The expanding market for elder care is unprecedented. The AARP reports that there are 106 million Americans aged over 50 years old, who will bring about more over $13.5 trillion in spending by 2032. By 2029, baby boomers will comprise 73% of the 65 and over population, and by 2030, over 30 million of them will be managing chronic health issues. Organizations like Aging 2.0 are responding to the surge in the aging population by connecting and supporting innovators leveraging technology to tackle its challenges. Innovative healthcare solutions which specialize in aging populations are poised for a windfall as they improve the health and comfort of seniors.

 Some of those companies include Caremerge, who have built a unified platform and mobile communication tool for people living in senior living communities, their families and their care teams. Kindly Care created a digital tool to help people find non-medical home care for those who wish to age in place. It vets caregivers, and allows families and individuals to determine wages. Loved ones can track care and tasks on the app, where caregivers can note anything pertaining to patient care. CareAngel is a virtual assistant for loved one’s of those aging at home. CareAngel sends alerts and notifications through their mobile app to ease the minds of people apart from elders. The virtual assistant delivers customized calls and messages to loved ones, and aggregates reports for everyone included in the Care Circle.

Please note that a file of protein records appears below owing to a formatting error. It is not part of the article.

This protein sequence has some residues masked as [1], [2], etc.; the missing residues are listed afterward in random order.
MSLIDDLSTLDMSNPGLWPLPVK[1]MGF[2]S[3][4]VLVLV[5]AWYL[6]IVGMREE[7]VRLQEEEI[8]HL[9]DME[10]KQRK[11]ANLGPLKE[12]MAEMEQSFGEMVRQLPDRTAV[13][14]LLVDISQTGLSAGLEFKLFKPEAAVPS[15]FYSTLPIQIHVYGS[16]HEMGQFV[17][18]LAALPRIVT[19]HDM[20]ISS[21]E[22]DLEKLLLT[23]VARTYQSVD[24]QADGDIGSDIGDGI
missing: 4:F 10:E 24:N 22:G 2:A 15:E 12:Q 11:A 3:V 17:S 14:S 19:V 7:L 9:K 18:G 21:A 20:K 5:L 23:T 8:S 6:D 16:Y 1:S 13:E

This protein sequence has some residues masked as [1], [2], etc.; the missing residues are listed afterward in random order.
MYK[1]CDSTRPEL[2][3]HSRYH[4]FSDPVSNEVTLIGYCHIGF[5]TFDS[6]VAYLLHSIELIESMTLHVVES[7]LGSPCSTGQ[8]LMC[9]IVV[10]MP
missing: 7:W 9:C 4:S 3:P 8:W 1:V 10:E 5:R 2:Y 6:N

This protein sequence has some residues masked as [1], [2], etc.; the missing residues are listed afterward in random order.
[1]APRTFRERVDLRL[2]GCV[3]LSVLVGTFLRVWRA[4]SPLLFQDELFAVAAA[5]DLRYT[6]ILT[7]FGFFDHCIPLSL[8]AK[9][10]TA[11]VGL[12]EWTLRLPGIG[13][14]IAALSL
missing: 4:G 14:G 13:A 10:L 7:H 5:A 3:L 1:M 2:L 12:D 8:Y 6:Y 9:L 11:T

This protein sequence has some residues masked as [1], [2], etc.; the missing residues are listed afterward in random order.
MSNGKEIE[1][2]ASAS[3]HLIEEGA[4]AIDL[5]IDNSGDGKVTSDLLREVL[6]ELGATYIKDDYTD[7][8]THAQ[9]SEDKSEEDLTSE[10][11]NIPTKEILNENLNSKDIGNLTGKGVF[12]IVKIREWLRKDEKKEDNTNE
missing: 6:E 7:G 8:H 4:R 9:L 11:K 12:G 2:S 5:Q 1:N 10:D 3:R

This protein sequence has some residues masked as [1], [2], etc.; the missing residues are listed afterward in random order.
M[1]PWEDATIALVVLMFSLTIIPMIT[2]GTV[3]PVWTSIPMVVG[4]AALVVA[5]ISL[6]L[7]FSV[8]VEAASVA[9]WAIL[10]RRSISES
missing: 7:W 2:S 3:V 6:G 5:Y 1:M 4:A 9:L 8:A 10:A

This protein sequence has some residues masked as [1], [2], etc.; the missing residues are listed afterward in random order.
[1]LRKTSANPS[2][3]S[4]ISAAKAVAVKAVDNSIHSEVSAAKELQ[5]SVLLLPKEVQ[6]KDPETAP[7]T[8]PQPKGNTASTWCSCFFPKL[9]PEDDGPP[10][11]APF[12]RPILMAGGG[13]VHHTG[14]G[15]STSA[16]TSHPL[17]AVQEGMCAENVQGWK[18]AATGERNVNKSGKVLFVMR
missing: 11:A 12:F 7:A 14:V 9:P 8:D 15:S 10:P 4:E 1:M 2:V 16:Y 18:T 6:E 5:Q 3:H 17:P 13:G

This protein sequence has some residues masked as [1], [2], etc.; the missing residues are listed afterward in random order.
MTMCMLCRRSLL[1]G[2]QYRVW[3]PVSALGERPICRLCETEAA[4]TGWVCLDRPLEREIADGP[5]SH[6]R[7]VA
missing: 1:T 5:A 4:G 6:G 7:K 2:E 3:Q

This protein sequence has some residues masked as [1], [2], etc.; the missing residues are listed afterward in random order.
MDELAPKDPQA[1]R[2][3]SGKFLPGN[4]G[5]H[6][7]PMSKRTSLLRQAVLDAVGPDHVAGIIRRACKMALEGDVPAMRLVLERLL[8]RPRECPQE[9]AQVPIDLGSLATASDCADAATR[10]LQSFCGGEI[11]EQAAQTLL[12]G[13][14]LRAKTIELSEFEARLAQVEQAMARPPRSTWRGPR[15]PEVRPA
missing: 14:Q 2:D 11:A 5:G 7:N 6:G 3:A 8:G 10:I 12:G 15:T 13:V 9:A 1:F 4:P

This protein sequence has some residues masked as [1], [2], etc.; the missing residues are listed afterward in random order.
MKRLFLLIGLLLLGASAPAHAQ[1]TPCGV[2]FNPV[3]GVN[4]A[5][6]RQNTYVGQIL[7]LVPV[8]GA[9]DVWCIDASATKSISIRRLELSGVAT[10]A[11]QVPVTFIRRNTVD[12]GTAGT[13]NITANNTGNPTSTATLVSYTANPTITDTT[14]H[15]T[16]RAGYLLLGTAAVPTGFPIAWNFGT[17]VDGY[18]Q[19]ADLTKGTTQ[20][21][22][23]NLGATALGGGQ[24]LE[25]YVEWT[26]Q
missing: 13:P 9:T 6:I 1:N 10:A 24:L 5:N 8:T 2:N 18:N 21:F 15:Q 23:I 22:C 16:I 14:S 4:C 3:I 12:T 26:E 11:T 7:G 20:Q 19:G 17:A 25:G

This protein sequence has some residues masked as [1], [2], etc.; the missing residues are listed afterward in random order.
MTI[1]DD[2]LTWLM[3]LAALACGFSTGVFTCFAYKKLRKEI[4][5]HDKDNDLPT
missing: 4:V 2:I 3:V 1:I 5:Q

Moving forward

The Thrive Innovation Center opened its doors in Louisville, Kentucky in 2017. The nonprofit works with tech companies creating products which enable people to age at home in greater comfort.

Sheri Rose, CEO and Executive Director of the Center, told MobiHealthNews, “we reached out to technology companies and said, ‘you tell us how your innovative solutions that you’ve come up with applies to this use case,’ and then we developed programs based on that.”

One Thrive Innovation Center partner is Samsung, who are working with the Center to showcase inventive tools for elders. Chief medical officer at Samsung, Dr. David Rhew, told MobiHealthNews, “It’s an opportunity for people to see not only what’s available today, but what we intend to do is to continue to update this with the latest and most cutting edge things people will be able to use in the home to be able to better manage.”

The Center displays videos of patients and caregivers using the technology, as well as exhibits that demonstrate how the technologies are used in actual clinical cases, including Samsung’s Smart Home and the Internet of Things. Smart Homes track and monitor the user’s habits and movements around the house. For example, a smart bathroom mirror can remind patients to take their medications, while sensors within a smart kitchen can prevent overflows in the sink and audit water usage.